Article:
Desert Renewable Energy Conservation Plan HCP/NCCP (Imperial, San Diego, Riverside, San Bernardino, Los Angeles, Kern, and Inyo Counties). This project will support the initiation of a conservation strategy for covered natural communities and species in desert ecosystems, while allowing for the development of utility-scale renewable energy projects. It will exclusively address the environmental impacts of large-scale development of solar, wind, geothermal, and biomass technologies, as well as associated transmission facilities proposed throughout the deserts in Southern California. Currently, the DRECP identifies 87 species to be covered under the plan. A few species that will benefit from this HCP include the Quino checkerspot butterfly, arroyo toad, California condor, and the desert tortoise.
Metropolitan Bakersfield Habitat Conservation Plan/Natural Community Conservation Plan (HCP/NCCP). This grant supports the development of a multi-species HCP and NCCP in order to conserve sensitive species and their habitats within the Metropolitan Bakersfield study area while allowing for the orderly and necessary progression of urban growth and development. This plan addresses 38 species of concern, including 15 state and federally listed threatened, endangered or fully protected species and the vegetation communities upon which they depend. These species include the Bakersfield cactus, kangaroo rat, San Joaquin woolly threads and the blunt-nosed leopard lizard.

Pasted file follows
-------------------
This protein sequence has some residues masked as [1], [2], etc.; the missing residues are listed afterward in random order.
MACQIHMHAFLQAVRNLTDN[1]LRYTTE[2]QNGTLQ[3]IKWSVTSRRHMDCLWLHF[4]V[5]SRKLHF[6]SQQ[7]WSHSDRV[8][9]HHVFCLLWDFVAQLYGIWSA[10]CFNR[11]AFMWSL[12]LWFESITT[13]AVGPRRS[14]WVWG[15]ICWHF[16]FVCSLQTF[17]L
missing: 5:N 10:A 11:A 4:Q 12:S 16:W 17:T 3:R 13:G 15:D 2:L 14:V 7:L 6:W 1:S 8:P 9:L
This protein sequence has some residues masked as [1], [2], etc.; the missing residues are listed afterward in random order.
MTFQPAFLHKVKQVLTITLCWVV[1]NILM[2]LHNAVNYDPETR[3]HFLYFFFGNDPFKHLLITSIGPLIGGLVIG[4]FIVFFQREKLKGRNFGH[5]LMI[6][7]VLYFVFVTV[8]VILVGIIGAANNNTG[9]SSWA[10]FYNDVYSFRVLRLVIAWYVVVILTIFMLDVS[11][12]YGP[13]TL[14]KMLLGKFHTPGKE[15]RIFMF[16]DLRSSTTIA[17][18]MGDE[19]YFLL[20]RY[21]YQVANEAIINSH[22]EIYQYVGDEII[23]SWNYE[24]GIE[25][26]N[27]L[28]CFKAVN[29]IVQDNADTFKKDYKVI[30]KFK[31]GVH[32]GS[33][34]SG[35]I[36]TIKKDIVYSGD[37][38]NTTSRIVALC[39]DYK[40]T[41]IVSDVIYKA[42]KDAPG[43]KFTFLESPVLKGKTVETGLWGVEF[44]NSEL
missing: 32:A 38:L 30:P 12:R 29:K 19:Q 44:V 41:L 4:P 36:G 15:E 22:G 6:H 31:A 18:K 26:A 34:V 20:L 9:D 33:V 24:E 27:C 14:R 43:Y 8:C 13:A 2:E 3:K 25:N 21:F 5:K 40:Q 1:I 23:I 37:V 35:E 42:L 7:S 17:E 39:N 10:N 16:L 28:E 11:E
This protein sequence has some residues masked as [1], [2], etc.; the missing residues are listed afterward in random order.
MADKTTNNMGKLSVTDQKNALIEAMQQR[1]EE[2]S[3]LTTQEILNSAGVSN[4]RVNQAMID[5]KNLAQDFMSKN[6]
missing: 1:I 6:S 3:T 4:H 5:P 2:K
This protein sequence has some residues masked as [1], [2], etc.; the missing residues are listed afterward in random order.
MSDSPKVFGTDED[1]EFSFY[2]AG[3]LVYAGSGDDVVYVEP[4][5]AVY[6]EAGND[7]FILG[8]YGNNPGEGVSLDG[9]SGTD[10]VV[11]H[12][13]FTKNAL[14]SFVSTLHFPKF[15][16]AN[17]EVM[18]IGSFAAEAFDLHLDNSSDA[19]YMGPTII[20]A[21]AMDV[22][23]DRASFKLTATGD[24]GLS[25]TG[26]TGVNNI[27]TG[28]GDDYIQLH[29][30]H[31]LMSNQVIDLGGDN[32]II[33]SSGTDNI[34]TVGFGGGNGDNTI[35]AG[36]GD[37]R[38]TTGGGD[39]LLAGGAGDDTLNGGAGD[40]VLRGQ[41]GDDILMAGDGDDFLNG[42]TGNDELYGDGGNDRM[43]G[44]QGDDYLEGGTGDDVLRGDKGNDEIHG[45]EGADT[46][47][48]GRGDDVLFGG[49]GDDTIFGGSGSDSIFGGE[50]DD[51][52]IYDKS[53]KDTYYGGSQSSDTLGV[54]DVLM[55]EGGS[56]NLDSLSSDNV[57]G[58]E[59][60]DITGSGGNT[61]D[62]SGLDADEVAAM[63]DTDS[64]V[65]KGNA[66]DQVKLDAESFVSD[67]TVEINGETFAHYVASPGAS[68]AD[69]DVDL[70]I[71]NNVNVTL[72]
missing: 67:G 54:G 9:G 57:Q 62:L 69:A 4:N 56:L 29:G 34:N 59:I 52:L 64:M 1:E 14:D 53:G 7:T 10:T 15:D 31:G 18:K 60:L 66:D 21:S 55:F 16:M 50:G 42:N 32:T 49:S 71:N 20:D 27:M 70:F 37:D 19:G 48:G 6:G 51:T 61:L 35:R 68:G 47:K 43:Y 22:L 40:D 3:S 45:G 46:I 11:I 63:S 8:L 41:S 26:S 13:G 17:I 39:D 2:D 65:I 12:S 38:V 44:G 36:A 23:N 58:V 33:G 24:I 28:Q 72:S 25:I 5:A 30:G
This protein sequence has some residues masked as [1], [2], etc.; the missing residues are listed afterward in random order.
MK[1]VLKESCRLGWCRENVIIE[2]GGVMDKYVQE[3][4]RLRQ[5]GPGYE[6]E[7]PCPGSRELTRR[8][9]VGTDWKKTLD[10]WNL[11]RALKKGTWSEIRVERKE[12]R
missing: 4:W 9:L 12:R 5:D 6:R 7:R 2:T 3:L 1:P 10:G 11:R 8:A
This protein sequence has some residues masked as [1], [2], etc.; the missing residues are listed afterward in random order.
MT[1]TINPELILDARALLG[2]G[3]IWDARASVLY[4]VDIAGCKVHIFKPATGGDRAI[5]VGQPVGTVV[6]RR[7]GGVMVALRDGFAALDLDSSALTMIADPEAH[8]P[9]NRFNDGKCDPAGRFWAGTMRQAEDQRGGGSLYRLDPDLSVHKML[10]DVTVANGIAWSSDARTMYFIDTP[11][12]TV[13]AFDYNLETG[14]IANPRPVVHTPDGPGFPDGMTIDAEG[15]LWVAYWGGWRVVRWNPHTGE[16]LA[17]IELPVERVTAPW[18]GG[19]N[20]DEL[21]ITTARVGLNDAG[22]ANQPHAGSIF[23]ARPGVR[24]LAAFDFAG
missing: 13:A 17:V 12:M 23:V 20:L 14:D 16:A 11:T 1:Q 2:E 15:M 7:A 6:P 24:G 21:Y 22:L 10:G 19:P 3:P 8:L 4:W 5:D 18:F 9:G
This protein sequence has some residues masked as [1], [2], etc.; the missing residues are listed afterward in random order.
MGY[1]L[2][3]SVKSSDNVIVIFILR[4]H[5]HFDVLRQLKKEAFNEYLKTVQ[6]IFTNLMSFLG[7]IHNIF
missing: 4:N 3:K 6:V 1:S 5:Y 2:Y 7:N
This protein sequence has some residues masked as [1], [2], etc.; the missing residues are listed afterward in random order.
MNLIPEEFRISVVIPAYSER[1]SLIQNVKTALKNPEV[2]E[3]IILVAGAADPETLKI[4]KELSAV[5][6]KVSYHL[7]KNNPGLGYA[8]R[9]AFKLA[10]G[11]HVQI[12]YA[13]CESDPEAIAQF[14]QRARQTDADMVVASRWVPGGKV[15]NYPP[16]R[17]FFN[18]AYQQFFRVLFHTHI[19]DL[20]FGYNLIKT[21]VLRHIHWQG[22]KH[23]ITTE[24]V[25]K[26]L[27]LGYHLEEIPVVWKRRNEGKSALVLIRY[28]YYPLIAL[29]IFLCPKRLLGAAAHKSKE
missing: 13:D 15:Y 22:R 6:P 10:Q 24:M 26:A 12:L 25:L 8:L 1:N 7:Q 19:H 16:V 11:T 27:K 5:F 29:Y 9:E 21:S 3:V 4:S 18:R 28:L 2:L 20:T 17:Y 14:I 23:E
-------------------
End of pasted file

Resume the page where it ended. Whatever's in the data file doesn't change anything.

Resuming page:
Sacramento Municipal Utilities District (SMUD) Service HCP. This grant supports the development of an HCP for Sacramento Municipal Utilities (SMUD) by funding operations, maintenance, and construction actions on transmission and gas line corridors inside SMUD’s service area. The HCP will benefit 11 federally listed species and 12 California special status species, along with numerous non-listed species such as the California tiger salamander, vernal pool fairy shrimp, and slender orcutt grass. The HCP will include a comprehensive approach to avoid or reduce SMUD impacts to species and habitats and will include the preservation and management of a 1,800-acre preserve.
South Sacramento Habitat Conservation Plan. This grant funds the completion of the HCP document and will result in the permanent protection of over 48,000 additional acres of high-quality species habitat. The SSHCP will provide conservation benefits to seven federally endangered and threatened species, including the giant garter snake, California tiger salamander, valley elderberry longhorn beetle, vernal pool fairy shrimp, vernal pool tadpole shrimp, Sacramento orcutt grass, and slender orcutt grass.